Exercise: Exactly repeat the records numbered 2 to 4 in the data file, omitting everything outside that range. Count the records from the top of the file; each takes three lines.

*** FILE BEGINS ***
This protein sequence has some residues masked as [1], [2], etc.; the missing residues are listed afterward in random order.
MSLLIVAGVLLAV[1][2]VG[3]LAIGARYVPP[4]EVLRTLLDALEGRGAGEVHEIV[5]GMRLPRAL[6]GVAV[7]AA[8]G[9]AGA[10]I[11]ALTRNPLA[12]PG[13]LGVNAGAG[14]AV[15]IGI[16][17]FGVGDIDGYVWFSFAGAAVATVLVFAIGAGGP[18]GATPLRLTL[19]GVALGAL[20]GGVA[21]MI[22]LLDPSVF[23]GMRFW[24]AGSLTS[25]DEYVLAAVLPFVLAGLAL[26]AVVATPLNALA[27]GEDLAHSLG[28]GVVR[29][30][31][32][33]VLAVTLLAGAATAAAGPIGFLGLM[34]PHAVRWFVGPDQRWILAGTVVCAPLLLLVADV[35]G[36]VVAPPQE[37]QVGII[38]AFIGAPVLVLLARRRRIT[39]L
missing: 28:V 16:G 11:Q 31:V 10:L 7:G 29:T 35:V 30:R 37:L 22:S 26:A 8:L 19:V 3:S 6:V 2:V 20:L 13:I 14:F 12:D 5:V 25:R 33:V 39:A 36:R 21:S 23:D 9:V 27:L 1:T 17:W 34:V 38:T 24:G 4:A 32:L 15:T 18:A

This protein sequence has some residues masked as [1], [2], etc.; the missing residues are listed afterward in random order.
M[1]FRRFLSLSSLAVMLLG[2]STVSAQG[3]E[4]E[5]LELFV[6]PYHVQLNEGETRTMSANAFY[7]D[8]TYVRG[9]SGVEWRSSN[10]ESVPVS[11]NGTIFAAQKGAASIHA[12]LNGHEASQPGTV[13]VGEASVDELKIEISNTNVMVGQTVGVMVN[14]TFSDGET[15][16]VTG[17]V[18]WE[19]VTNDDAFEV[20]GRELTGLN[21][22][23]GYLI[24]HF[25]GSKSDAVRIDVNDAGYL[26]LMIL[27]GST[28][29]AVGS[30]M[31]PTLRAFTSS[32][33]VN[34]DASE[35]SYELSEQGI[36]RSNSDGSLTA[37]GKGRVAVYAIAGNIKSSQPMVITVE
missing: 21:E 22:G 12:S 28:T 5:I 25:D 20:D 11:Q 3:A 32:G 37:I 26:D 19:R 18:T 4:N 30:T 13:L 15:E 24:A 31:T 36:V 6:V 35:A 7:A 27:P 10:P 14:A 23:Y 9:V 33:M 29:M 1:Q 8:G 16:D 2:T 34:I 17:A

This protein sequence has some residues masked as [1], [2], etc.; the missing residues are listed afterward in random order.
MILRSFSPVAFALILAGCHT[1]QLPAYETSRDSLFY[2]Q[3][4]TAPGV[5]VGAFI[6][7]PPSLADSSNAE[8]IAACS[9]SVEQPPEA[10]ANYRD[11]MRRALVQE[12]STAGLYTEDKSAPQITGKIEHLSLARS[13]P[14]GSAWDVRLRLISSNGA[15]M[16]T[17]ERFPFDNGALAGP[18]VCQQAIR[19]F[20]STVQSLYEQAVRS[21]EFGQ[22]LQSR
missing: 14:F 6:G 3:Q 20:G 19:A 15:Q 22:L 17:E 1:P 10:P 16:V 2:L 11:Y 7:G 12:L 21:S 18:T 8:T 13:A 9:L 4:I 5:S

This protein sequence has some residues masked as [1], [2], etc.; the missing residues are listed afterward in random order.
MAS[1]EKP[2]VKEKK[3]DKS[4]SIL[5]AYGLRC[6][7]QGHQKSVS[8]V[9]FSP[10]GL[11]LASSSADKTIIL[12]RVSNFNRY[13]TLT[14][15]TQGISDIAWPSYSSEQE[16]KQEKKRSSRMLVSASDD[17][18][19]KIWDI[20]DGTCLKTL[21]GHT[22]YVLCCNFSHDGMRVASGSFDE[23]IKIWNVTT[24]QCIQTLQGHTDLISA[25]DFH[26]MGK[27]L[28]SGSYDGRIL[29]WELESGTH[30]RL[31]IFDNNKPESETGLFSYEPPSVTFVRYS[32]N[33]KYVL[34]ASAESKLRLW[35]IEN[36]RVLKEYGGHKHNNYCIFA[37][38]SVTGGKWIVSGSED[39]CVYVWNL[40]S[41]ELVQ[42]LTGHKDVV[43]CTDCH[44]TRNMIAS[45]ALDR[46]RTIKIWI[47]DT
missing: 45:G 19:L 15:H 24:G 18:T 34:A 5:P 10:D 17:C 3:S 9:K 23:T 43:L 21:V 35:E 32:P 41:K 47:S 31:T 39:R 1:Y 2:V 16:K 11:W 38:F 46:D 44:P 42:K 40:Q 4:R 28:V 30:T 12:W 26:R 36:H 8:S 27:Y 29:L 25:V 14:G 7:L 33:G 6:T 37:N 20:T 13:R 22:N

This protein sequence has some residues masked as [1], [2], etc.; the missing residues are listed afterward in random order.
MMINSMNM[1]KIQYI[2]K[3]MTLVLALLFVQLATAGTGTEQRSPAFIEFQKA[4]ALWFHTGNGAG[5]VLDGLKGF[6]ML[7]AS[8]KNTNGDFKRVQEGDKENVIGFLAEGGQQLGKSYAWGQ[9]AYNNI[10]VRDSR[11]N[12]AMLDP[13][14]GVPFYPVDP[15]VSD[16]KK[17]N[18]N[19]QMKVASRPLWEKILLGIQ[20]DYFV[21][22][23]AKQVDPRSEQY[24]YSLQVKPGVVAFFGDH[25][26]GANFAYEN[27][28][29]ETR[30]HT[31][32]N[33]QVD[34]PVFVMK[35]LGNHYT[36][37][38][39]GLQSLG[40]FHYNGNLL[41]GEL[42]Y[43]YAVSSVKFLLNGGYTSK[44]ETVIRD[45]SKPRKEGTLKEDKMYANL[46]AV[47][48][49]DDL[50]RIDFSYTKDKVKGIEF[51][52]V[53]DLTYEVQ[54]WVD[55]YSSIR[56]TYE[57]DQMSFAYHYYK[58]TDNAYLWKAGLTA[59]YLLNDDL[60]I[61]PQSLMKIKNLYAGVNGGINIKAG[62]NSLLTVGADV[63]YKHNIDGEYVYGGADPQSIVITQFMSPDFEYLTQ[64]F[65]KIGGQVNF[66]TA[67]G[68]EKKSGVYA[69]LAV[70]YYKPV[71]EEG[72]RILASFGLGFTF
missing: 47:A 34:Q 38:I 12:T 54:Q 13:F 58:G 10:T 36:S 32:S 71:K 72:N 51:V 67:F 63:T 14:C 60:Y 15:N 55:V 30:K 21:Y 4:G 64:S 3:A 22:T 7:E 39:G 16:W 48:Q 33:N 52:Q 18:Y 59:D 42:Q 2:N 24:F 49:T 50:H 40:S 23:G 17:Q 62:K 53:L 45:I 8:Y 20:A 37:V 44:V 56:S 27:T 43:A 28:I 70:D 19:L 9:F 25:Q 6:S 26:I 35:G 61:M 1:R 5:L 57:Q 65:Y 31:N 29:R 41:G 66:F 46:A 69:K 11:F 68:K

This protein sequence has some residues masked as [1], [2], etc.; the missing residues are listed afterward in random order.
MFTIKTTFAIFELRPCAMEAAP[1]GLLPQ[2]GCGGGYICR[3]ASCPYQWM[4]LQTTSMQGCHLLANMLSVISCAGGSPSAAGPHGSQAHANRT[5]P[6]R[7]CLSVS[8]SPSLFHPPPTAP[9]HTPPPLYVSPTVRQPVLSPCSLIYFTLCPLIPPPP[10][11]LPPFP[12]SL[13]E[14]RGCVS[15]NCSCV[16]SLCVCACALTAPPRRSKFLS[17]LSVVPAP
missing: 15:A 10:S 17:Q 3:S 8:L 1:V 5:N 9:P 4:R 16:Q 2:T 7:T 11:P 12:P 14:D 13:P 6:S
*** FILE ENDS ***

This protein sequence has some residues masked as [1], [2], etc.; the missing residues are listed afterward in random order.
M[1]FRRFLSLSSLAVMLLG[2]STVSAQG[3]E[4]E[5]LELFV[6]PYHVQLNEGETRTMSANAFY[7]D[8]TYVRG[9]SGVEWRSSN[10]ESVPVS[11]NGTIFAAQKGAASIHA[12]LNGHEASQPGTV[13]VGEASVDELKIEISNTNVMVGQTVGVMVN[14]TFSDGET[15][16]VTG[17]V[18]WE[19]VTNDDAFEV[20]GRELTGLN[21][22][23]GYLI[24]HF[25]GSKSDAVRIDVNDAGYL[26]LMIL[27]GST[28][29]AVGS[30]M[31]PTLRAFTSS[32][33]VN[34]DASE[35]SYELSEQGI[36]RSNSDGSLTA[37]GKGRVAVYAIAGNIKSSQPMVITVE
missing: 21:E 22:G 12:S 28:T 5:I 25:D 20:D 11:Q 3:A 32:G 37:I 26:D 19:R 18:T 4:N 30:T 13:L 15:E 24:A 31:T 36:V 6:V 35:A 7:A 27:P 10:P 14:A 23:Y 9:V 33:M 29:M 1:Q 8:G 16:D 2:T 34:I 17:A

This protein sequence has some residues masked as [1], [2], etc.; the missing residues are listed afterward in random order.
MILRSFSPVAFALILAGCHT[1]QLPAYETSRDSLFY[2]Q[3][4]TAPGV[5]VGAFI[6][7]PPSLADSSNAE[8]IAACS[9]SVEQPPEA[10]ANYRD[11]MRRALVQE[12]STAGLYTEDKSAPQITGKIEHLSLARS[13]P[14]GSAWDVRLRLISSNGA[15]M[16]T[17]ERFPFDNGALAGP[18]VCQQAIR[19]F[20]STVQSLYEQAVRS[21]EFGQ[22]LQSR
missing: 14:F 6:G 3:Q 20:G 19:A 15:Q 22:L 17:E 1:P 10:P 16:V 2:L 11:Y 7:G 12:L 21:S 18:T 8:T 13:A 9:L 4:I 5:S

This protein sequence has some residues masked as [1], [2], etc.; the missing residues are listed afterward in random order.
MAS[1]EKP[2]VKEKK[3]DKS[4]SIL[5]AYGLRC[6][7]QGHQKSVS[8]V[9]FSP[10]GL[11]LASSSADKTIIL[12]RVSNFNRY[13]TLT[14][15]TQGISDIAWPSYSSEQE[16]KQEKKRSSRMLVSASDD[17][18][19]KIWDI[20]DGTCLKTL[21]GHT[22]YVLCCNFSHDGMRVASGSFDE[23]IKIWNVTT[24]QCIQTLQGHTDLISA[25]DFH[26]MGK[27]L[28]SGSYDGRIL[29]WELESGTH[30]RL[31]IFDNNKPESETGLFSYEPPSVTFVRYS[32]N[33]KYVL[34]ASAESKLRLW[35]IEN[36]RVLKEYGGHKHNNYCIFA[37][38]SVTGGKWIVSGSED[39]CVYVWNL[40]S[41]ELVQ[42]LTGHKDVV[43]CTDCH[44]TRNMIAS[45]ALDR[46]RTIKIWI[47]DT
missing: 45:G 19:L 15:H 24:G 18:T 34:A 5:P 10:D 17:C 3:S 9:K 23:T 43:L 21:V 35:E 32:P 41:K 47:S 31:T 39:R 1:Y 2:V 16:K 11:W 38:F 46:D 44:P 42:K 40:Q 4:R 28:V 30:T 12:W 26:R 36:H 8:S 27:Y 29:L 25:V 14:G 7:L 33:G 6:T 37:N 20:T 13:R 22:N